[Show abstract][Hide abstract] ABSTRACT: Tissue engineering approaches may improve survival and functional benefits from human embryonic stem cell-derived cardiomyocte (ESC-CM) transplantation, thereby potentially preventing dilative remodelling and progression to heart failure.
Assessment of transport stability, long term survival, structural organisation, functional benefits, and teratoma risk of engineered heart muscle (EHM) in a chronic myocardial infarction (MI) model.
We constructed EHMs from ESC-CMs and released them for transatlantic shipping following predefined quality control criteria. Two days of shipment did not lead to adverse effects on cell viability or contractile performance of EHMs (n=3, P=0.83, P=0.87). After ischemia / reperfusion (I/R) injury, EHMs were implanted onto immunocompromised rat hearts at 1 month to simulate chronic ischemia. Bioluminescence imaging (BLI) showed stable engraftment with no significant cell loss between week 2 and 12 (n=6, P=0.67), preserving up to 25% of the transplanted cells. Despite high engraftment rates and attenuated disease progression (change in ejection fraction for EHMs -6.7±1.4% vs control -10.9±1.5%, n>12, P=0.05), we observed no difference between EHMs containing viable or non-viable human cardiomyocytes in this chronic xenotransplantation model (n>12, P=0.41). Grafted cardiomyocytes showed enhanced sarcomere alignment and increased connexin 43 expression at 220 days after transplantation. No teratomas or tumors were found in any of the animals (n=14) used for long-term monitoring.
EHM transplantation led to high engraftment rates, long term survival, and progressive maturation of human cardiomyocytes. However, cell engraftment was not correlated with functional improvements in this chronic MI model. Most importantly, the safety of this approach was demonstrated by the lack of tumor or teratoma formation.
Circulation Research 08/2015; 117(8). DOI:10.1161/CIRCRESAHA.115.306985 · 11.02 Impact Factor
[Show abstract][Hide abstract] ABSTRACT: Pulmonary arterial hypertension (PAH) is a devastating disorder characterized by progressive elevation of the pulmonary pressures that, in the absence of therapy, results in chronic right-heart failure and premature death. The vascular pathology of PAH is characterized by progressive loss of small (diameter, less than 50 μm) peripheral pulmonary arteries along with abnormal medial thickening, neointimal formation, and intraluminal narrowing of the remaining pulmonary arteries. Vascular pathology correlates with disease severity, given that hemodynamic effects and disease outcomes are worse in patients with advanced compared with lower-grade lesions. Novel imaging tools are urgently needed that demonstrate the extent of vascular remodeling in PAH patients during diagnosis and treatment monitoring. Optical coherence tomography (OCT) is a catheter-based intravascular imaging technique used to obtain high-resolution 2D and 3D cross-sectional images of coronary arteries, thus revealing the extent of vascular wall pathology due to diseases such as atherosclerosis and in-stent restenosis; its utility as a diagnostic tool in the assessment of the pulmonary circulation is unknown. Here we show that OCT provides high-definition images that capture the morphology of pulmonary arterial walls in explanted human lungs and during pulmonary arterial catheterization of an adult pig. We conclude that OCT may facilitate the evaluation of patients with PAH by disclosing the degree of wall remodeling present in pulmonary vessels. Future studies are warranted to determine whether this information complements the hemodynamic and functional assessments routinely performed in PAH patients, facilitates treatment selection, and improves estimates of prognosis and outcome.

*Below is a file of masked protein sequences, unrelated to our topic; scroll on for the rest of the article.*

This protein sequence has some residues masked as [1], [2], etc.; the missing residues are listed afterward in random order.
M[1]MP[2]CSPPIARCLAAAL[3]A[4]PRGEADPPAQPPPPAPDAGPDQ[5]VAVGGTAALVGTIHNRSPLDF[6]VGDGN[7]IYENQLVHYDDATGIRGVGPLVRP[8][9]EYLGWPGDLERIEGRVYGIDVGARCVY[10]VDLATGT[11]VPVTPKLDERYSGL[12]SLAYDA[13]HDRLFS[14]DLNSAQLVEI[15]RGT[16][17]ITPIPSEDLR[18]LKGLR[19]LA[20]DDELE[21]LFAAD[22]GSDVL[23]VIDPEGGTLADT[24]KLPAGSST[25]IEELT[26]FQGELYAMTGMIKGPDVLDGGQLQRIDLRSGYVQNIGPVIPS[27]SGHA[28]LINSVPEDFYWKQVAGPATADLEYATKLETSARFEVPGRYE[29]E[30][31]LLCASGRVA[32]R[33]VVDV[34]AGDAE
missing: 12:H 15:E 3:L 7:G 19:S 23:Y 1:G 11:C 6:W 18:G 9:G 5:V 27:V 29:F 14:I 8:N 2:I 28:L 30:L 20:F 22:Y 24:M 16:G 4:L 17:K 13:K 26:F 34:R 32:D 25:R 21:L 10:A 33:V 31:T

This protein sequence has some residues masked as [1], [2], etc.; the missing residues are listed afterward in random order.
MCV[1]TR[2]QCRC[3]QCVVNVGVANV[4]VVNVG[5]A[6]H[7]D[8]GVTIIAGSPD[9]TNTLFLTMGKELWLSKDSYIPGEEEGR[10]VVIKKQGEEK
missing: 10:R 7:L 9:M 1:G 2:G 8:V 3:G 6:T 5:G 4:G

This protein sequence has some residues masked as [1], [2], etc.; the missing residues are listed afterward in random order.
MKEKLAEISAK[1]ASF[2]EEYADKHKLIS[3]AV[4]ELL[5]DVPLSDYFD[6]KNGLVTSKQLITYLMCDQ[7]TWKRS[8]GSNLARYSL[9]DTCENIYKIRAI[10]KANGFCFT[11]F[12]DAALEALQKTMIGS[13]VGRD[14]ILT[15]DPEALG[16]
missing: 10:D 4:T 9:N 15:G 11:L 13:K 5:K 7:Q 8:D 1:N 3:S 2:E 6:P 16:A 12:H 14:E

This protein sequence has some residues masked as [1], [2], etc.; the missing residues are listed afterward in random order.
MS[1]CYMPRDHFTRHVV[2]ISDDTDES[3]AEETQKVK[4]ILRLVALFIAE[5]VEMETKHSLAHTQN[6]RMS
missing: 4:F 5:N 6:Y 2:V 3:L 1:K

Comparative medicine 07/2015; 65(3):217-24. · 0.74 Impact Factor
[Show abstract][Hide abstract] ABSTRACT: Many scientific data-intensive applications perform iterative computations on
array data. There exist multiple engines specialized for array processing.
These engines efficiently support various types of operations, but none
includes native support for iterative processing. In this paper, we develop a
model for iterative array computations and a series of optimizations. We
evaluate the benefits of an optimized, native support for iterative array
processing on the SciDB engine and real workloads from the astronomy domain.
[Show abstract][Hide abstract] ABSTRACT: Objective:
Rupture and dissection of aortic root aneurysms remain the leading causes of death in patients with the Marfan syndrome, a hereditary connective tissue disorder that affects 1 in 5000 individuals worldwide. In the present study, we use a Marfan mouse model (Fbn1(C1039G/+)) to investigate the biological importance of apoptosis during aneurysm development in Marfan syndrome.
Approach and results:
Using in vivo single-photon emission computed tomographic-imaging and ex vivo autoradiography for Tc99m-annexin, we discovered increased apoptosis in the Fbn1(C1039G/+) ascending aorta during early aneurysm development peaking at 4 weeks. Immunofluorescence colocalization studies identified smooth muscle cells (SMCs) as the apoptotic cell population. As biological proof of concept that early aortic wall apoptosis plays a role in aneurysm development in Marfan syndrome, Fbn1(C1039G/+) mice were treated daily from 2 to 6 weeks with either (1) a pan-caspase inhibitor, Q-VD-OPh (20 mg/kg), or (2) vehicle control intraperitoneally. Q-VD-OPh treatment led to a significant reduction in aneurysm size and decreased extracellular matrix degradation in the aortic wall compared with control mice. In vitro studies using Fbn1(C1039G/+) ascending SMCs showed that apoptotic SMCs have increased elastolytic potential compared with viable cells, mostly because of caspase activity. Moreover, in vitro (1) cell membrane isolation, (2) immunofluorescence staining, and (3) scanning electron microscopy studies illustrate that caspases are expressed on the exterior cell surface of apoptotic SMCs.